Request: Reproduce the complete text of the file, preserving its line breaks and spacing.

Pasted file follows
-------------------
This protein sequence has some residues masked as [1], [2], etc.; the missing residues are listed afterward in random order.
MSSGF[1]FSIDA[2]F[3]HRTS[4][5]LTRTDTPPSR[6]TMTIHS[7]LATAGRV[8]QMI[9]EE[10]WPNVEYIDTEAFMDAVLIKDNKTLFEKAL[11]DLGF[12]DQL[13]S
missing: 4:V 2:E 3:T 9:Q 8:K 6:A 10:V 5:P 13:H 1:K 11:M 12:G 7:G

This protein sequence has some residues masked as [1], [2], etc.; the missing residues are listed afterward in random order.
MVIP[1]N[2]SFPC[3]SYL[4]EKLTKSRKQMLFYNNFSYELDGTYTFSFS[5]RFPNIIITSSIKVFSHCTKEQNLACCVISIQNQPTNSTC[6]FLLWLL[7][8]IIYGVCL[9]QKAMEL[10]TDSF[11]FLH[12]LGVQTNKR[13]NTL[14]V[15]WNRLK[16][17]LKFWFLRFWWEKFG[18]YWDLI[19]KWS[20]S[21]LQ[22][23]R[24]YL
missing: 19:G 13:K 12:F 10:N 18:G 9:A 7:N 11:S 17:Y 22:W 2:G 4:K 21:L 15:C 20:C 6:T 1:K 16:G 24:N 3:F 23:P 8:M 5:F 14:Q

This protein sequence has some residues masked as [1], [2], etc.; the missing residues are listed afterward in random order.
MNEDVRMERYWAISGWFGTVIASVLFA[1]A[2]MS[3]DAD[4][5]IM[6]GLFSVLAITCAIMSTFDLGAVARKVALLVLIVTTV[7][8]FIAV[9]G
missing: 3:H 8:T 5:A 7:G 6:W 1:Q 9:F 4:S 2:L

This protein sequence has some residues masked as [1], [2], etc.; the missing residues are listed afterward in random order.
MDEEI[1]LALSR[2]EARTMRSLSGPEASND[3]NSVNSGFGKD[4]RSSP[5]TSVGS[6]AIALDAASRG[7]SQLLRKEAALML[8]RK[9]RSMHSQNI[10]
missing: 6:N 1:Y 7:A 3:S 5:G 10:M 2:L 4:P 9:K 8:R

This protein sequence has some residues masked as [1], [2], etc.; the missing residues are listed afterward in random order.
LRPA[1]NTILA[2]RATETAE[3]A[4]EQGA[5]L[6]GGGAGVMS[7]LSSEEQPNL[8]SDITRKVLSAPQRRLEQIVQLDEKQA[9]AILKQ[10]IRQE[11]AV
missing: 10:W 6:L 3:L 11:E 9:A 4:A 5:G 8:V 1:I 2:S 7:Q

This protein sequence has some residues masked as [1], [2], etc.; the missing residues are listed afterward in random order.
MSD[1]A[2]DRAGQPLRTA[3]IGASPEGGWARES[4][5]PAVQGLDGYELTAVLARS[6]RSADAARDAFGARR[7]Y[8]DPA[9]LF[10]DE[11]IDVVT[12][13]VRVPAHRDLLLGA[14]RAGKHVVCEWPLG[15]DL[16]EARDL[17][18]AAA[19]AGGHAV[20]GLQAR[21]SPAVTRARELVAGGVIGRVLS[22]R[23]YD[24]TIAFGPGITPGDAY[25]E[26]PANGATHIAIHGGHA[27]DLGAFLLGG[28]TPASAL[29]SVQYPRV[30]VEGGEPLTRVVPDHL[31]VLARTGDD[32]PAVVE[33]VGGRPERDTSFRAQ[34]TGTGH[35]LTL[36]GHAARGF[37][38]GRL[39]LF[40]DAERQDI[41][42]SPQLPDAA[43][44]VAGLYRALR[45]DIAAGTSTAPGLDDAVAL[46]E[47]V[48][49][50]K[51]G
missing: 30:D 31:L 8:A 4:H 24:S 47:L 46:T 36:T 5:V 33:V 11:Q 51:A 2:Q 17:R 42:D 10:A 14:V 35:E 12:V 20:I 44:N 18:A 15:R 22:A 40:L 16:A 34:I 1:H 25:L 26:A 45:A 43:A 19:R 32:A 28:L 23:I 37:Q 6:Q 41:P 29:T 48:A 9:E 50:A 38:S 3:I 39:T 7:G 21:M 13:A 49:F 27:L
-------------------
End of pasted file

This protein sequence has some residues masked as [1], [2], etc.; the missing residues are listed afterward in random order.
MSSGF[1]FSIDA[2]F[3]HRTS[4][5]LTRTDTPPSR[6]TMTIHS[7]LATAGRV[8]QMI[9]EE[10]WPNVEYIDTEAFMDAVLIKDNKTLFEKAL[11]DLGF[12]DQL[13]S
missing: 4:V 2:E 3:T 9:Q 8:K 6:A 10:V 5:P 13:H 1:K 11:M 12:G 7:G

This protein sequence has some residues masked as [1], [2], etc.; the missing residues are listed afterward in random order.
MVIP[1]N[2]SFPC[3]SYL[4]EKLTKSRKQMLFYNNFSYELDGTYTFSFS[5]RFPNIIITSSIKVFSHCTKEQNLACCVISIQNQPTNSTC[6]FLLWLL[7][8]IIYGVCL[9]QKAMEL[10]TDSF[11]FLH[12]LGVQTNKR[13]NTL[14]V[15]WNRLK[16][17]LKFWFLRFWWEKFG[18]YWDLI[19]KWS[20]S[21]LQ[22][23]R[24]YL
missing: 19:G 13:K 12:F 10:N 18:G 9:A 7:N 11:S 17:Y 22:W 2:G 4:K 21:L 15:C 20:C 6:T 1:K 16:G 24:N 3:F 23:P 8:M 5:F 14:Q

This protein sequence has some residues masked as [1], [2], etc.; the missing residues are listed afterward in random order.
MNEDVRMERYWAISGWFGTVIASVLFA[1]A[2]MS[3]DAD[4][5]IM[6]GLFSVLAITCAIMSTFDLGAVARKVALLVLIVTTV[7][8]FIAV[9]G
missing: 3:H 8:T 5:A 7:G 6:W 1:Q 9:F 4:S 2:L

This protein sequence has some residues masked as [1], [2], etc.; the missing residues are listed afterward in random order.
MDEEI[1]LALSR[2]EARTMRSLSGPEASND[3]NSVNSGFGKD[4]RSSP[5]TSVGS[6]AIALDAASRG[7]SQLLRKEAALML[8]RK[9]RSMHSQNI[10]
missing: 6:N 1:Y 7:A 3:S 5:G 10:M 2:L 4:P 9:K 8:R

This protein sequence has some residues masked as [1], [2], etc.; the missing residues are listed afterward in random order.
LRPA[1]NTILA[2]RATETAE[3]A[4]EQGA[5]L[6]GGGAGVMS[7]LSSEEQPNL[8]SDITRKVLSAPQRRLEQIVQLDEKQA[9]AILKQ[10]IRQE[11]AV
missing: 10:W 6:L 3:L 11:E 9:A 4:A 5:G 8:V 1:I 2:S 7:Q

This protein sequence has some residues masked as [1], [2], etc.; the missing residues are listed afterward in random order.
MSD[1]A[2]DRAGQPLRTA[3]IGASPEGGWARES[4][5]PAVQGLDGYELTAVLARS[6]RSADAARDAFGARR[7]Y[8]DPA[9]LF[10]DE[11]IDVVT[12][13]VRVPAHRDLLLGA[14]RAGKHVVCEWPLG[15]DL[16]EARDL[17][18]AAA[19]AGGHAV[20]GLQAR[21]SPAVTRARELVAGGVIGRVLS[22]R[23]YD[24]TIAFGPGITPGDAY[25]E[26]PANGATHIAIHGGHA[27]DLGAFLLGG[28]TPASAL[29]SVQYPRV[30]VEGGEPLTRVVPDHL[31]VLARTGDD[32]PAVVE[33]VGGRPERDTSFRAQ[34]TGTGH[35]LTL[36]GHAARGF[37][38]GRL[39]LF[40]DAERQDI[41][42]SPQLPDAA[43][44]VAGLYRALR[45]DIAAGTSTAPGLDDAVAL[46]E[47]V[48][49][50]K[51]G
missing: 30:D 31:L 8:A 4:H 24:S 47:L 46:T 36:T 5:V 33:V 11:Q 51:A 2:Q 17:R 42:D 10:A 14:V 35:E 12:V 20:I 44:N 18:A 15:R 22:A 40:L 16:A 34:I 1:H 25:L 26:A 45:A 43:A 19:R 32:A 28:L 23:I 37:Q 6:Q 41:P 29:T 48:A 9:E 50:A 38:S 3:I 39:T 7:G 21:M 13:A 49:F 27:L